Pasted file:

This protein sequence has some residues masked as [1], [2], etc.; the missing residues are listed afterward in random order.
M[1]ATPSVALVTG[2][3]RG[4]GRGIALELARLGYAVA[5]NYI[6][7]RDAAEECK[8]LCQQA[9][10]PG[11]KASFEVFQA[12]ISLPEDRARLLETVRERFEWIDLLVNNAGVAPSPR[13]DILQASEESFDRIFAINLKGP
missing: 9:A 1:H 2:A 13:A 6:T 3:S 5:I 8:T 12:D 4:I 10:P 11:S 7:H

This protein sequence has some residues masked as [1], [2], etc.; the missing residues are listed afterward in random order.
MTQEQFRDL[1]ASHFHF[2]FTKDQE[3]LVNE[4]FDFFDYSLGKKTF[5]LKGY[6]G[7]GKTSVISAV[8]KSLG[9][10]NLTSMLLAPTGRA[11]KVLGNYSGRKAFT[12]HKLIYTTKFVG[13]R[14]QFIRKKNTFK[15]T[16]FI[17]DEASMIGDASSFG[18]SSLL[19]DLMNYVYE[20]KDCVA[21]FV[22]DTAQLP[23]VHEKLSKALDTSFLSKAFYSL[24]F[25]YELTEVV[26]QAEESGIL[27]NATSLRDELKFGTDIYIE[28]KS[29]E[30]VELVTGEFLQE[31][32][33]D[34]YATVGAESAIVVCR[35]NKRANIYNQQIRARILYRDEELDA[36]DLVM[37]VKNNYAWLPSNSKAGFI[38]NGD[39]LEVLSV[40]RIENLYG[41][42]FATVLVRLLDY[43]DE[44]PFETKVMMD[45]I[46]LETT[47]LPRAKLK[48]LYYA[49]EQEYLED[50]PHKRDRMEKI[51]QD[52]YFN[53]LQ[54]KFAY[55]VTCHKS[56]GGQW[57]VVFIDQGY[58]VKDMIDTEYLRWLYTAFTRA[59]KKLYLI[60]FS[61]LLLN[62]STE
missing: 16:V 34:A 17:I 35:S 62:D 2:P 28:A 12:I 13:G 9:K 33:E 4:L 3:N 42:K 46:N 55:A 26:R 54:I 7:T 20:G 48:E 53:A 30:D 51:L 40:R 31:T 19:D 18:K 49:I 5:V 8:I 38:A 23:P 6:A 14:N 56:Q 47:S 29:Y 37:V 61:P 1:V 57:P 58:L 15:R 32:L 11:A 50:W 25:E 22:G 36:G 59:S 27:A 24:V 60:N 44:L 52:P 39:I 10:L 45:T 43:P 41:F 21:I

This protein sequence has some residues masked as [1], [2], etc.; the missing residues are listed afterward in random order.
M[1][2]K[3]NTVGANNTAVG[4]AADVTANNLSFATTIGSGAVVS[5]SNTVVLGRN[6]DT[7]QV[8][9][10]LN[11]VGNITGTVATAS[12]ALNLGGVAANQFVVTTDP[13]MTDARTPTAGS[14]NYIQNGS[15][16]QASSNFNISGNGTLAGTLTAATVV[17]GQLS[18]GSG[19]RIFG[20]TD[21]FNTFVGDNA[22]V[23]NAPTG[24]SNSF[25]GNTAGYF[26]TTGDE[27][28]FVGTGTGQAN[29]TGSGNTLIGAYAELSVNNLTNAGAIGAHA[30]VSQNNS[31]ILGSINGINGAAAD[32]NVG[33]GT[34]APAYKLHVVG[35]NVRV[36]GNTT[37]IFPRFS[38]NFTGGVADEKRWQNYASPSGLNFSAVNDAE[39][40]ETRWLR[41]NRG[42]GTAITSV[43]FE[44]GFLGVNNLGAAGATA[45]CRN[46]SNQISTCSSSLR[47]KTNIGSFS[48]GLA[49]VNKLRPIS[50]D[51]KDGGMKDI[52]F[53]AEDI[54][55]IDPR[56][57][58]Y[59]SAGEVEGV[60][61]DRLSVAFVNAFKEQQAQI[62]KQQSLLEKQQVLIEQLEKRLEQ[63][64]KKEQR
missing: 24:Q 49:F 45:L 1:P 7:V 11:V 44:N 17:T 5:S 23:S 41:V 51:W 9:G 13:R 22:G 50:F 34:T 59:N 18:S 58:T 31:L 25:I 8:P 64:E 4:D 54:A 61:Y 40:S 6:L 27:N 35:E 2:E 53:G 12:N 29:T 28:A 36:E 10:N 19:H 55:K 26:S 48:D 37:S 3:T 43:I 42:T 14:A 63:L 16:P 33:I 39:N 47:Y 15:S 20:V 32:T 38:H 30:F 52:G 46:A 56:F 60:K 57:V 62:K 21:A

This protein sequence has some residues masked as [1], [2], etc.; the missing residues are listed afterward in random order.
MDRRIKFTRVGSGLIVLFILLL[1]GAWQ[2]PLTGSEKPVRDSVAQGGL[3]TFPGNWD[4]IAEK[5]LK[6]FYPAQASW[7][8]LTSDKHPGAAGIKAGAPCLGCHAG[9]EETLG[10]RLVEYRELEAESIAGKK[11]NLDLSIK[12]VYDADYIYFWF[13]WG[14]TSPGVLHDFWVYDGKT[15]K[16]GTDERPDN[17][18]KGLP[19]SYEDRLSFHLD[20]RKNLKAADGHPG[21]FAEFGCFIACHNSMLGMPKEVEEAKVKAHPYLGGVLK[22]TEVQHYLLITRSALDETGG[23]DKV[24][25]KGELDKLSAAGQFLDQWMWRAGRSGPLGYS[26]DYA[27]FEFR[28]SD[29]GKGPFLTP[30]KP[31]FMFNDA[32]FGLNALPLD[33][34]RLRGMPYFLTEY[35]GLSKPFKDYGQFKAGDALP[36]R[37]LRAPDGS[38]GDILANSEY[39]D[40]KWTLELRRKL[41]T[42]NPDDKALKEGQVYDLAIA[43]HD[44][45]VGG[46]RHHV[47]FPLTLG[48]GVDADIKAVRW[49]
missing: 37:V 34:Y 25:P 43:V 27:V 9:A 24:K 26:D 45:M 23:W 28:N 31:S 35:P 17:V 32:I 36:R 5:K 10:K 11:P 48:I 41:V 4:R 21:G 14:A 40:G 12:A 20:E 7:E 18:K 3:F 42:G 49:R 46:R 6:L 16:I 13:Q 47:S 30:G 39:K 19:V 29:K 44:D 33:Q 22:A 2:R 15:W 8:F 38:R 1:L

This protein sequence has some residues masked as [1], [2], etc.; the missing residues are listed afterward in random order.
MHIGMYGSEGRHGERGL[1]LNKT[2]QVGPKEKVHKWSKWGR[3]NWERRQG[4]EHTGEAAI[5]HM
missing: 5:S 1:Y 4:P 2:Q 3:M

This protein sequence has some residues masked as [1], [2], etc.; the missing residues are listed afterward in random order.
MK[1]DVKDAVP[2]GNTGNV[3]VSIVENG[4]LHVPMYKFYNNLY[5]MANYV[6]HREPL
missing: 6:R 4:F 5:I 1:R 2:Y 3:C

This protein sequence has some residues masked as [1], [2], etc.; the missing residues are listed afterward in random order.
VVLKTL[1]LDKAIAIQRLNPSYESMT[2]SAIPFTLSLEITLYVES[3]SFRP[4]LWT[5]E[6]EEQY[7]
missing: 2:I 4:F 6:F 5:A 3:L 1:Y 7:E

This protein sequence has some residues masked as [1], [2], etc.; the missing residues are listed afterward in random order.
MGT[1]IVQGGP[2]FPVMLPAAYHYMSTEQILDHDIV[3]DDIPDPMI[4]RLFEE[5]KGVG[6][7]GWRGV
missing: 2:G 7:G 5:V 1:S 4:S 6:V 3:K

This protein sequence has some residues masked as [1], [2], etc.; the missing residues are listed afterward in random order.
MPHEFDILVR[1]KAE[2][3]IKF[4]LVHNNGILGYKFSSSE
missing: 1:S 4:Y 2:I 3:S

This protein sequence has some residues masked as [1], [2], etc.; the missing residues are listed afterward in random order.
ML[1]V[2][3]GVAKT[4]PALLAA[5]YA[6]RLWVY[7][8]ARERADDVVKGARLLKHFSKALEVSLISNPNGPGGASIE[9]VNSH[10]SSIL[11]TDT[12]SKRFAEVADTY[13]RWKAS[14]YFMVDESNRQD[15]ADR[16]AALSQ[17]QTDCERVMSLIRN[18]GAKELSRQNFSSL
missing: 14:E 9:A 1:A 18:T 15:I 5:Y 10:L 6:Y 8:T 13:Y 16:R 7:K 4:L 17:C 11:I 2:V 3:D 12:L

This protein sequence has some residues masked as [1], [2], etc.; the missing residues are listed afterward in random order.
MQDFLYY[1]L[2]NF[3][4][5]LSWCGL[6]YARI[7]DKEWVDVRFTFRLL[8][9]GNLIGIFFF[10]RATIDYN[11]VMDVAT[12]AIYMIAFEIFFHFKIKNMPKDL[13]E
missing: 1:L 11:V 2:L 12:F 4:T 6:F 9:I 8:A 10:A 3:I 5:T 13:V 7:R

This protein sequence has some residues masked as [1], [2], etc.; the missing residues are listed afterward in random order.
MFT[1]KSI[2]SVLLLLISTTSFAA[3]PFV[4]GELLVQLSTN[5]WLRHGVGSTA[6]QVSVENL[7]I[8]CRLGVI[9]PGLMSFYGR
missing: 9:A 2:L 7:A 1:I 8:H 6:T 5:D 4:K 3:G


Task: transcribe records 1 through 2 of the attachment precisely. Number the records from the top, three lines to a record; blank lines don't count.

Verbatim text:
This protein sequence has some residues masked as [1], [2], etc.; the missing residues are listed afterward in random order.
M[1]ATPSVALVTG[2][3]RG[4]GRGIALELARLGYAVA[5]NYI[6][7]RDAAEECK[8]LCQQA[9][10]PG[11]KASFEVFQA[12]ISLPEDRARLLETVRERFEWIDLLVNNAGVAPSPR[13]DILQASEESFDRIFAINLKGP
missing: 9:A 1:H 2:A 13:A 6:T 3:S 5:I 8:T 12:D 4:I 10:P 11:S 7:H

This protein sequence has some residues masked as [1], [2], etc.; the missing residues are listed afterward in random order.
MTQEQFRDL[1]ASHFHF[2]FTKDQE[3]LVNE[4]FDFFDYSLGKKTF[5]LKGY[6]G[7]GKTSVISAV[8]KSLG[9][10]NLTSMLLAPTGRA[11]KVLGNYSGRKAFT[12]HKLIYTTKFVG[13]R[14]QFIRKKNTFK[15]T[16]FI[17]DEASMIGDASSFG[18]SSLL[19]DLMNYVYE[20]KDCVA[21]FV[22]DTAQLP[23]VHEKLSKALDTSFLSKAFYSL[24]F[25]YELTEVV[26]QAEESGIL[27]NATSLRDELKFGTDIYIE[28]KS[29]E[30]VELVTGEFLQE[31][32][33]D[34]YATVGAESAIVVCR[35]NKRANIYNQQIRARILYRDEELDA[36]DLVM[37]VKNNYAWLPSNSKAGFI[38]NGD[39]LEVLSV[40]RIENLYG[41][42]FATVLVRLLDY[43]DE[44]PFETKVMMD[45]I[46]LETT[47]LPRAKLK[48]LYYA[49]EQEYLED[50]PHKRDRMEKI[51]QD[52]YFN[53]LQ[54]KFAY[55]VTCHKS[56]GGQW[57]VVFIDQGY[58]VKDMIDTEYLRWLYTAFTRA[59]KKLYLI[60]FS[61]LLLN[62]STE
missing: 16:V 34:A 17:I 35:S 62:D 2:P 28:A 12:I 13:G 9:K 33:E 4:L 3:N 42:K 46:N 55:A 26:R 54:I 7:T 20:G 48:E 53:A 30:D 51:L 40:R 31:T 19:D 18:K 49:I 5:V 8:I 38:A 23:P 6:A 14:N 56:Q 47:S 29:Y 37:V 61:P 1:V 57:P 58:L 15:R 32:L 11:A 50:W 25:E 22:G 36:G 59:S 27:A 24:V 60:N 44:L 52:P 39:I 10:L 45:T 43:P 41:F 21:I